Whether he likes it or not, L. K. Advani should have accepted the party’s decision gracefully, without sulking. When he knew Narendra Modi would eventually become the party’s prime ministerial candidate, Advani, being the senior most active leader of the main opposition party, should have gone along with the party’s decision.
Advani, whose public life is as old Independent India, seems to have forgotten one needs to swallow bitter pills in politics. It’s true that he had to keep aside his dreams of becoming prime minister when the party became the single largest party in the 1996 Lok Sabha elections for his long term friend-cum-colleague Atal Bihari Vajpayee. But the Bharatiya Janata Party (BJP) is not the only party which ditches long-term veterans when it comes to the top post.
In 2004, Congress president Sonia Gandhi ignored senior Congressmen including Pranab Mukherjee, Digvijay Singh, A.K. Antony, Motilal Vora and many others to choose Manmohan Singh, who just had over a decade long experience in the party. Akhilesh Yadav, one of the youngest leaders of the Samajwadi Party, was chosen as the chief minister over a spectrum of leaders eyeing the post.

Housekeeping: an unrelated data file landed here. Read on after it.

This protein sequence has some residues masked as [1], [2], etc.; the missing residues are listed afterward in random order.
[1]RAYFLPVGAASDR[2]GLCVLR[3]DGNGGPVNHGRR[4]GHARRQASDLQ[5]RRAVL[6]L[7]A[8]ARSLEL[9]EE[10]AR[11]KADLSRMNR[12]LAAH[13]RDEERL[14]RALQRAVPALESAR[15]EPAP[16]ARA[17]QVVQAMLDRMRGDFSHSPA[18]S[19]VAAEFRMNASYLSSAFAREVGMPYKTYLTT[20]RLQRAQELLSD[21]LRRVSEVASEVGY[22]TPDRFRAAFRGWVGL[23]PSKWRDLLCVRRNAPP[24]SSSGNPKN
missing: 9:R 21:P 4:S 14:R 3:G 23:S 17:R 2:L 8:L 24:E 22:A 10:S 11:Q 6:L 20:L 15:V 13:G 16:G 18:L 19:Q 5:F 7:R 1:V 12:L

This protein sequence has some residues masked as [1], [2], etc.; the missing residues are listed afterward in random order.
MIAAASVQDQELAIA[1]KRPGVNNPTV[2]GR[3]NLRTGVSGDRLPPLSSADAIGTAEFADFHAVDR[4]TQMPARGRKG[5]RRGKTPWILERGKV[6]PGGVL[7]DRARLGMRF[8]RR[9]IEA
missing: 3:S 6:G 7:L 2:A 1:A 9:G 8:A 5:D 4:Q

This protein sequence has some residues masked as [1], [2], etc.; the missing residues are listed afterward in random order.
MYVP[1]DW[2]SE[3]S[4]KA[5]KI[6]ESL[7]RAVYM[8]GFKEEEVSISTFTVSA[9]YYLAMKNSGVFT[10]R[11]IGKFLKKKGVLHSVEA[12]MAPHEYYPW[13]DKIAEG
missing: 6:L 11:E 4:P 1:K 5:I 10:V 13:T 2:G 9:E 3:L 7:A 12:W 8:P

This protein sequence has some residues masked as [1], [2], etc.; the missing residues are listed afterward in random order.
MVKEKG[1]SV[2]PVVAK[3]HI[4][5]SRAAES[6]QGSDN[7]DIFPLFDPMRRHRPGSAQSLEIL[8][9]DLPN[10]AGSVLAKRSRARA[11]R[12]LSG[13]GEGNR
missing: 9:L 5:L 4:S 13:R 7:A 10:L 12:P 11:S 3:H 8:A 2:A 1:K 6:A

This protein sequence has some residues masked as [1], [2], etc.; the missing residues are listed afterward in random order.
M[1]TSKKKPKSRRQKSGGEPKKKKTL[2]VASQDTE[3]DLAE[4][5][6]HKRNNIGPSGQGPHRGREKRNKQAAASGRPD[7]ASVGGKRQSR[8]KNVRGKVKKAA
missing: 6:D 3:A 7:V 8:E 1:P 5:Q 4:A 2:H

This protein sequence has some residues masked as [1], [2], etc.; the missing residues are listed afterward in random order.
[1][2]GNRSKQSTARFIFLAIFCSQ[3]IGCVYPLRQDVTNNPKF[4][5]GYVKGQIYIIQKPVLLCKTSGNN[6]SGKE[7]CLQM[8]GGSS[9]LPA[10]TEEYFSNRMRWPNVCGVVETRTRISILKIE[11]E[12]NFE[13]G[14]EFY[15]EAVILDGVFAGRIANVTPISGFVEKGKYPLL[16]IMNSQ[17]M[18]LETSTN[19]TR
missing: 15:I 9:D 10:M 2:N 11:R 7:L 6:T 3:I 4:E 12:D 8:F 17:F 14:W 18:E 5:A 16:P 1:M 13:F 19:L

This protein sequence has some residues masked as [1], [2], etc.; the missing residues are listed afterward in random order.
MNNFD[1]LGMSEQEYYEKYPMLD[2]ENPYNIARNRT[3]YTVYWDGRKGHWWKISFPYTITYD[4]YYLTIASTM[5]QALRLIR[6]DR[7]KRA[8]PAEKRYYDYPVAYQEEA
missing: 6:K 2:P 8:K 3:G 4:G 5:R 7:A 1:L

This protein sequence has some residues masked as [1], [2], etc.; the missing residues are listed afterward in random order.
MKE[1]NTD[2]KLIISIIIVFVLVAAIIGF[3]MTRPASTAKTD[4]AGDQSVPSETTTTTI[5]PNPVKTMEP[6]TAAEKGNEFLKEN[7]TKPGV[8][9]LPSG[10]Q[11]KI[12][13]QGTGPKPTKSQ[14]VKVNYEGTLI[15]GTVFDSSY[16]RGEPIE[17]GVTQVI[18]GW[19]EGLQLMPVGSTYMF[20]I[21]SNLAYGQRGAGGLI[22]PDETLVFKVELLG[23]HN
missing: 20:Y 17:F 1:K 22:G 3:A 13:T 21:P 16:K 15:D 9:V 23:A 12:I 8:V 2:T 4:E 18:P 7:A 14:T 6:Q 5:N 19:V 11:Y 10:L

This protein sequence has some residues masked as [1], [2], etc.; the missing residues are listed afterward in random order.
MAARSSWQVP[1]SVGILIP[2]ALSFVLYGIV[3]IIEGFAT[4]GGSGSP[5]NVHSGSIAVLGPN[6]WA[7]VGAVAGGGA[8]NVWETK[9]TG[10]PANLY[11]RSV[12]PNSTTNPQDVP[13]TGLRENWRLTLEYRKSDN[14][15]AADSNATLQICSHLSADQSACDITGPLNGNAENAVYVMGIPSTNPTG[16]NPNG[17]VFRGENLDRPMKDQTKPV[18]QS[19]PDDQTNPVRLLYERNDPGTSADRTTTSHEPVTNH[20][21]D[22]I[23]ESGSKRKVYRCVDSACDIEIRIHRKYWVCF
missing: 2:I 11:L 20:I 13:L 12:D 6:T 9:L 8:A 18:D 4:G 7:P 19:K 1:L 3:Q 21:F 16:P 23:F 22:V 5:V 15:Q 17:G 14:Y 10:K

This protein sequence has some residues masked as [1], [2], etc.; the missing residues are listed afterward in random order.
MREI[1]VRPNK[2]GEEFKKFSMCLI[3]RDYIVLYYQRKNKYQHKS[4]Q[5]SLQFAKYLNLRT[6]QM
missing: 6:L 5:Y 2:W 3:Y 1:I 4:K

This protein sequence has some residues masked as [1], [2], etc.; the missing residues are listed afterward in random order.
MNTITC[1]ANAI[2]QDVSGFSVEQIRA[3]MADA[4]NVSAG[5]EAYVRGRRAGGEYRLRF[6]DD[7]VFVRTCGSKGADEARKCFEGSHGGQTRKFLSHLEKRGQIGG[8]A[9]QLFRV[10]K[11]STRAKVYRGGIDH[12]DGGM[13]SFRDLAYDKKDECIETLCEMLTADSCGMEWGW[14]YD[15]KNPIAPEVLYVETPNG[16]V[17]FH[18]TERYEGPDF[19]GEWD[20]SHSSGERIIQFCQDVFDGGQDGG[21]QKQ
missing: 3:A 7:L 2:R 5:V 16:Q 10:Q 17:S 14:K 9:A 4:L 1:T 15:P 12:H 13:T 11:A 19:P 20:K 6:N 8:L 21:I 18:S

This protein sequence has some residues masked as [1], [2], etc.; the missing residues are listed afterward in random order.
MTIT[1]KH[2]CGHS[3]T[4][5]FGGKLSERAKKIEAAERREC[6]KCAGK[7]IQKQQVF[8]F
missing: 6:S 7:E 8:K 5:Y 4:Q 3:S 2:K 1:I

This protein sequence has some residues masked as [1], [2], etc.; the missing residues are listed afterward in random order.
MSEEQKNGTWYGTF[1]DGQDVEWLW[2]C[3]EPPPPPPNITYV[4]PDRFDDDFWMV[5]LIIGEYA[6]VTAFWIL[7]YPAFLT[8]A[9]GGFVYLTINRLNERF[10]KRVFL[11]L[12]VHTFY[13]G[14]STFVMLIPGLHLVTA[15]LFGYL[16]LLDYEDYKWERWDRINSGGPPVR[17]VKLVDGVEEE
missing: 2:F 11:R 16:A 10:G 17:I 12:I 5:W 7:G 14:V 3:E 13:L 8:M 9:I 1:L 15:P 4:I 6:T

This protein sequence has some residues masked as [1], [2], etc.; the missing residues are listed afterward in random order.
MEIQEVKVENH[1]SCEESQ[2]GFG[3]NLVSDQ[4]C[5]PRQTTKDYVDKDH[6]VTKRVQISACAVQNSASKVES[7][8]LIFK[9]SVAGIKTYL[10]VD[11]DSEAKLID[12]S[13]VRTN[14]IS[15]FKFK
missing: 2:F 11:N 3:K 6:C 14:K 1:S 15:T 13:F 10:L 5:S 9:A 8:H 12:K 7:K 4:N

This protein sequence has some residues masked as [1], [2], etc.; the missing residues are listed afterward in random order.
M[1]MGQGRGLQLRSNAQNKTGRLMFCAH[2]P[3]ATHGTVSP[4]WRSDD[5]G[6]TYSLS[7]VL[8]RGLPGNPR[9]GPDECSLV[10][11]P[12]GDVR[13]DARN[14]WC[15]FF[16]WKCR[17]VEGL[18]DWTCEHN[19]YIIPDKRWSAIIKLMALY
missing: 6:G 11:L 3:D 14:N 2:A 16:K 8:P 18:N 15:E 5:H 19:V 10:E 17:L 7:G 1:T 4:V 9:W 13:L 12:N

Even in single personality-led parties like All India Anna Dravida Munnetra Kazhagam, senior leaders have accepted their leader’s decisions. Panneer Selvam was sworn in as the chief minister of Tamil Nadu in September 2001 after the appointment of then chief minister J Jayalalitha was quashed by the Supreme Court because she had been found guilty of criminal offences including a land grabbing case. Selvam resigned from the post in March 2002, after Supreme Court overturned her conviction and sentence. He was not the senior most in the party.
In a similar instance, Rashtriya Janata Dal chief Lalu Prasad handed over chief ministerial post to his wife Rabri Devi, who did not have any political experience or background in July 1997. Devi was not at all a preferred choice of the party or the workers, but his party had accepted the decision without any protests.
Advani is at the dusk of his political career. A move that could earn him respect and statesman-like stature would have been humbly ratifying the choice of his own party leaders and workers. The rest, he should have left to Indians.